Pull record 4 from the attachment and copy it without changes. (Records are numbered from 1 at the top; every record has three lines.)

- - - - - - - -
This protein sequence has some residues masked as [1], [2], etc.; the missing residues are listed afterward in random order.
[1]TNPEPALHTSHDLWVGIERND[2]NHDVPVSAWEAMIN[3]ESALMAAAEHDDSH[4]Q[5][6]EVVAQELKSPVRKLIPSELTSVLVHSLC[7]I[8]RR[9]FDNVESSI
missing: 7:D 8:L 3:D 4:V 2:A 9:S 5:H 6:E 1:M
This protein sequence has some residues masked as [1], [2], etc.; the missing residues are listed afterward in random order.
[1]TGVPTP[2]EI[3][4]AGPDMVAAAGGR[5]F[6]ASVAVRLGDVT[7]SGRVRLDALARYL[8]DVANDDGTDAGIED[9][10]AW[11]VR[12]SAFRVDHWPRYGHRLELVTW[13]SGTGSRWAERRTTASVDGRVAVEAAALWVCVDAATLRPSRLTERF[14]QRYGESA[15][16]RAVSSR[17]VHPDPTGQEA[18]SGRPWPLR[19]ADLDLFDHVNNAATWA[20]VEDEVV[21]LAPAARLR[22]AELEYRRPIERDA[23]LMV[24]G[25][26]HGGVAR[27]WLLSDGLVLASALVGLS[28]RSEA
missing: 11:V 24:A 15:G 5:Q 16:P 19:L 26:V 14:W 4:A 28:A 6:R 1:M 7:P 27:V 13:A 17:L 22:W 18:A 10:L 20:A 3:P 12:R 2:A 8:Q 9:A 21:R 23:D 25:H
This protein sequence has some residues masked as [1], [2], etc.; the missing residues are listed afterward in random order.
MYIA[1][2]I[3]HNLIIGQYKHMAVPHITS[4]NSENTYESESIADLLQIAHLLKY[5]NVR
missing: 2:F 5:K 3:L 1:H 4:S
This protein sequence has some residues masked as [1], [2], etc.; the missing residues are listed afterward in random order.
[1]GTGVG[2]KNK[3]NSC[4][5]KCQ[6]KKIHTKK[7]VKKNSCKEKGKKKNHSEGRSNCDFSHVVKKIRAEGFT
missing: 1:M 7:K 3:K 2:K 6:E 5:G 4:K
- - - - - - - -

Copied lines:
This protein sequence has some residues masked as [1], [2], etc.; the missing residues are listed afterward in random order.
[1]GTGVG[2]KNK[3]NSC[4][5]KCQ[6]KKIHTKK[7]VKKNSCKEKGKKKNHSEGRSNCDFSHVVKKIRAEGFT
missing: 1:M 7:K 3:K 2:K 6:E 5:G 4:K